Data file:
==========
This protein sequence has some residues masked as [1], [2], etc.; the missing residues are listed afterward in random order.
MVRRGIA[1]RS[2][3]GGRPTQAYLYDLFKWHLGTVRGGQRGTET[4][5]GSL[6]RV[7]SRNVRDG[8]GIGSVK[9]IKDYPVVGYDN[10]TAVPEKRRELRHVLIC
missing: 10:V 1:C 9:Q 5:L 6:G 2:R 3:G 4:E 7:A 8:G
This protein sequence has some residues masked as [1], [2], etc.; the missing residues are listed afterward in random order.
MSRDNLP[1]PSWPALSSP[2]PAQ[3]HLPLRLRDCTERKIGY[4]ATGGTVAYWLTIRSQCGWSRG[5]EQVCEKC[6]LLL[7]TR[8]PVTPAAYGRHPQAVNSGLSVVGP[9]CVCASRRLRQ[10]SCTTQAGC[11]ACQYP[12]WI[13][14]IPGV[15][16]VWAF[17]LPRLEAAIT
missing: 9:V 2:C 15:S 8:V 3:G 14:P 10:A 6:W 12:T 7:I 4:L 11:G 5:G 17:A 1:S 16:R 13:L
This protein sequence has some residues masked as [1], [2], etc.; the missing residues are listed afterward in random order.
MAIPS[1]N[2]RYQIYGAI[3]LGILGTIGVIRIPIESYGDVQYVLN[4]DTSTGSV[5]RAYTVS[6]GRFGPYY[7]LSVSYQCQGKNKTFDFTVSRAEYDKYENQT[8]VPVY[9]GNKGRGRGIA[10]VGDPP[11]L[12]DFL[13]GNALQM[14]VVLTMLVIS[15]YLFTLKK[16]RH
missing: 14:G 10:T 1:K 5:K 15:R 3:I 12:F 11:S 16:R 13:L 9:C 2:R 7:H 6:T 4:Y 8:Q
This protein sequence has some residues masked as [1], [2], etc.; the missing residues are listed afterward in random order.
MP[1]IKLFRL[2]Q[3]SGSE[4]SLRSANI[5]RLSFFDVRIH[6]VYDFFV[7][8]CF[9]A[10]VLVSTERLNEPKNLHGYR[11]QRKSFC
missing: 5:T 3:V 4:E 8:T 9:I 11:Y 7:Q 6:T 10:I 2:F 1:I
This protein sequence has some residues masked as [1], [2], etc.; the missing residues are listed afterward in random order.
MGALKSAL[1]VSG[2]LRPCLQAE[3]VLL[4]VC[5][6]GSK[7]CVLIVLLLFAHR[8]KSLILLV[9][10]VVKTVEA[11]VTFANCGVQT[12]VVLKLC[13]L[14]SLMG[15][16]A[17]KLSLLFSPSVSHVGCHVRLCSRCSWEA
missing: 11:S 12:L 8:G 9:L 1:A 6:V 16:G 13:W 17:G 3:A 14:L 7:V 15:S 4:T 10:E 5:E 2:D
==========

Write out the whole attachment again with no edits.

This protein sequence has some residues masked as [1], [2], etc.; the missing residues are listed afterward in random order.
MVRRGIA[1]RS[2][3]GGRPTQAYLYDLFKWHLGTVRGGQRGTET[4][5]GSL[6]RV[7]SRNVRDG[8]GIGSVK[9]IKDYPVVGYDN[10]TAVPEKRRELRHVLIC
missing: 10:V 1:C 9:Q 5:L 6:G 2:R 3:G 4:E 7:A 8:G
This protein sequence has some residues masked as [1], [2], etc.; the missing residues are listed afterward in random order.
MSRDNLP[1]PSWPALSSP[2]PAQ[3]HLPLRLRDCTERKIGY[4]ATGGTVAYWLTIRSQCGWSRG[5]EQVCEKC[6]LLL[7]TR[8]PVTPAAYGRHPQAVNSGLSVVGP[9]CVCASRRLRQ[10]SCTTQAGC[11]ACQYP[12]WI[13][14]IPGV[15][16]VWAF[17]LPRLEAAIT
missing: 9:V 2:C 15:S 8:V 3:G 14:P 10:A 6:W 12:T 7:I 4:L 11:G 5:G 17:A 1:S 16:R 13:L
This protein sequence has some residues masked as [1], [2], etc.; the missing residues are listed afterward in random order.
MAIPS[1]N[2]RYQIYGAI[3]LGILGTIGVIRIPIESYGDVQYVLN[4]DTSTGSV[5]RAYTVS[6]GRFGPYY[7]LSVSYQCQGKNKTFDFTVSRAEYDKYENQT[8]VPVY[9]GNKGRGRGIA[10]VGDPP[11]L[12]DFL[13]GNALQM[14]VVLTMLVIS[15]YLFTLKK[16]RH
missing: 14:G 10:T 1:K 5:K 15:R 3:I 12:F 11:S 16:R 13:L 9:C 2:R 7:H 6:T 4:Y 8:Q
This protein sequence has some residues masked as [1], [2], etc.; the missing residues are listed afterward in random order.
MP[1]IKLFRL[2]Q[3]SGSE[4]SLRSANI[5]RLSFFDVRIH[6]VYDFFV[7][8]CF[9]A[10]VLVSTERLNEPKNLHGYR[11]QRKSFC
missing: 5:T 3:V 4:E 8:T 9:I 11:Y 7:Q 6:T 10:I 2:F 1:I
This protein sequence has some residues masked as [1], [2], etc.; the missing residues are listed afterward in random order.
MGALKSAL[1]VSG[2]LRPCLQAE[3]VLL[4]VC[5][6]GSK[7]CVLIVLLLFAHR[8]KSLILLV[9][10]VVKTVEA[11]VTFANCGVQT[12]VVLKLC[13]L[14]SLMG[15][16]A[17]KLSLLFSPSVSHVGCHVRLCSRCSWEA
missing: 11:S 12:L 8:G 9:L 1:A 6:V 16:G 13:W 17:G 3:A 14:L 7:V 15:S 4:T 10:E 5:E 2:D